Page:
Those activities included investing at least $10 million in Breitbart News in 2011, which at the time was led by Steve Bannon. Breitbart — a virulently anti-immigrant and conspiracy theory promoting outlet —  offered highly favorable coverage to Trump’s 2016 presidential campaign, funded “Clinton Cash,” an error riddled book and documentary making bold claims about Bill and Hillary Clinton’s finances, and contributed $2 million to Secure America Now (SAN), a group that ran mock travel ads propagating an Islamophobic conspiracy theory that Muslims are seeking to overrun western countries like France, Germany, and the United States.

There is no evidence that Zhang and Mercer, through their shared affiliation with Renaissance Technologies and their respective affiliations with right-wing media outlets Epoch Media and Breitbart, coordinated their efforts to drive a hawkishly anti-Beijing agenda and develop two of the most prolific pro-Trump megaphones on the Internet. But the largely parallel stories of two men with backgrounds in mathematics, fortunes made with the secretive quantitative trading systems at Renaissance Technologies, and an ideological tilt toward right-wing politics, appears to have produced eerily similar outcomes in the pro-Trump mediasphere.

When contacted about Zhang’s roles as a major donor, chairman and a board member of Universal Communications Network, Jenny Chang, New Tang Dynasty’s Vice President of Broadcast Programming, said, “Huayi Zhang does not hold any leadership role at Universal Communications Network or any other Epoch Media Group-related entities. He has not been involved with Epoch Media Group for at least seven years.”

We are also not aware of any donations from any other employees of Renaissance Technologies,” she added. “No one from Renaissance Technologies has any involvement in any Epoch Media Group-related entities.”

Zhang did not respond to a request for comment. But Mercer and Zhang’s media funding overlap in their respective promotion of Bannon, who served in Trump’s White House as chief strategist. Bannon, despite suffering a reported falling out with Mercer, continues to receive generous promotion by Breitbart (Robert Mercer’s share is now owned by his daughters) and SAN.

That promotion of Bannon is closely mirrored by Epoch Media’s positive coverage of him.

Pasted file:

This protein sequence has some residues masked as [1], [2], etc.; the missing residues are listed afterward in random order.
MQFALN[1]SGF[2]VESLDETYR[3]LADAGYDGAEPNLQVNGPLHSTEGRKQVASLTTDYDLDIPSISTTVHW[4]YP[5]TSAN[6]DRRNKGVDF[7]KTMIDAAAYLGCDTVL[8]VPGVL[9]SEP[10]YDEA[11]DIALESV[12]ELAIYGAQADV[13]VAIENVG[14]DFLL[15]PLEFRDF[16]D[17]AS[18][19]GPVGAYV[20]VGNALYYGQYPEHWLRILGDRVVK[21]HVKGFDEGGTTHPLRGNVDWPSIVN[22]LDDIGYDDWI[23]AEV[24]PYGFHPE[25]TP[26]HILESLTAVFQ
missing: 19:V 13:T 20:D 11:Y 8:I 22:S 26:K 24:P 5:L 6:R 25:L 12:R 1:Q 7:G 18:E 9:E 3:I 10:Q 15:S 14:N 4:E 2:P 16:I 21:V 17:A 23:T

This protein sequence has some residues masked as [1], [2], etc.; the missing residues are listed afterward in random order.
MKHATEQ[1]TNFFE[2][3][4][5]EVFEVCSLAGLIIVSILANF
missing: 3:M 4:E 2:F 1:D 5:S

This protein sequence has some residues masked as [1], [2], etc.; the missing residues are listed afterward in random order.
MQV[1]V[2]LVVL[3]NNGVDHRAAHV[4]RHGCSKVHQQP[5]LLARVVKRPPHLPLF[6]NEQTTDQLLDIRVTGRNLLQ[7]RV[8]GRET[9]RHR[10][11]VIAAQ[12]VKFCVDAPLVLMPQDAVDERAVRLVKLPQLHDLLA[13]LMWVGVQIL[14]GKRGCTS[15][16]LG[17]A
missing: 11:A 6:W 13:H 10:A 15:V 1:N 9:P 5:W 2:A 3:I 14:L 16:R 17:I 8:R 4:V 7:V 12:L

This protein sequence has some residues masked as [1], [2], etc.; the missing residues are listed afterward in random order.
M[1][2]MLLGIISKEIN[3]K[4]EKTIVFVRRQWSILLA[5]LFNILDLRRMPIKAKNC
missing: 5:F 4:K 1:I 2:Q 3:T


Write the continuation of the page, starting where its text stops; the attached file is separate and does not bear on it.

Bannon embraced hyper-nationalistic and anti-Beijing messages long before the COVID-19 pandemic, and he has continued since. “The devastation, not just human lives which has been horrible, but the devastation economically, the devastation on capital markets will literally take us 10 years,” he said on a recent SAN podcast in March. “It will take us a decade to go through the carnage that the Chinese Communist Party visited on the rest of the free world.”  

In October, Bannon’s new feature film, “Claws of the Red Dragon,” premiered on the pro-Trump One America News Network, offering his unique spin on the legal battle following the arrest in Canada of a Huawei executive. The film tells a story of how Huaxin, a fictional company clearly based on Huawei, works toward “the realization of the Chinese Communist Party (CCP) government’s global cyberspace dominance,“ according to a synopsis on the film’s website, and concludes with Canada on the brink of a clash with China.

New Tang Dynasty Television, the group Zhang funded and chaired for several years, funded Claws of the Red Dragon, The Daily Beast previously reported.

And Falun Gong’s Epoch Times and New Tang Dynasty Television have emerged as significant platforms for Trump allies seeking friendly interviews and uncritical coverage of the administration’s policies, striking a similar tone to the anti-Beijing and hyper-nationalist messages emerging from Mercer-linked groups like Breitbart and SAN.

Bannon and current and former Trump confidantes including Trump’s daughter-in-law Lara Trump, former Deputy Assistant to the President Sebastian Gorka, White House Innovation Chief Brooke Rollins, former White House Director of Strategic Communications Mercedes Schlapp, Acting Director of the Office of Management and Budget Russell Vought, Fred Fleitz, former Chief of Staff to National Security Adviser John Bolton, and Secretary of Housing and Urban Development Ben Carson have all sat down for extended one-on-one interviews for Epoch’s “American Thought Leaders” online interview series.

At the end of March, Bannon, who has appeared on multiple Epoch Media outlets for interviews, sat down for a half hour interview about COVID-19 with New Tang Dynasty and appeared to be speaking directly to Falun Gong members, who want to overthrow the Chinese Communist Party. “This is the most important thing in the twenty-first century,” said Bannon. “We now have to assist the Chinese people in their freedom from the Chinese Communist Party. If we do that, if we assist the Chinese people in their freedom and their quest for freedom, the rest of the century is gonna take care of itself.” 

Bannon concluded, echoing Epoch Media’s language, “[The Chinese Communist Party] has proven they are an illegitimate government by what they allowed to happen in this pandemic and the CCP and the spread of the CPP virus.”

(Correction: A previous version of this article mistakenly said The Epoch Times utilized the “CCP Virus” terminology since 2005.)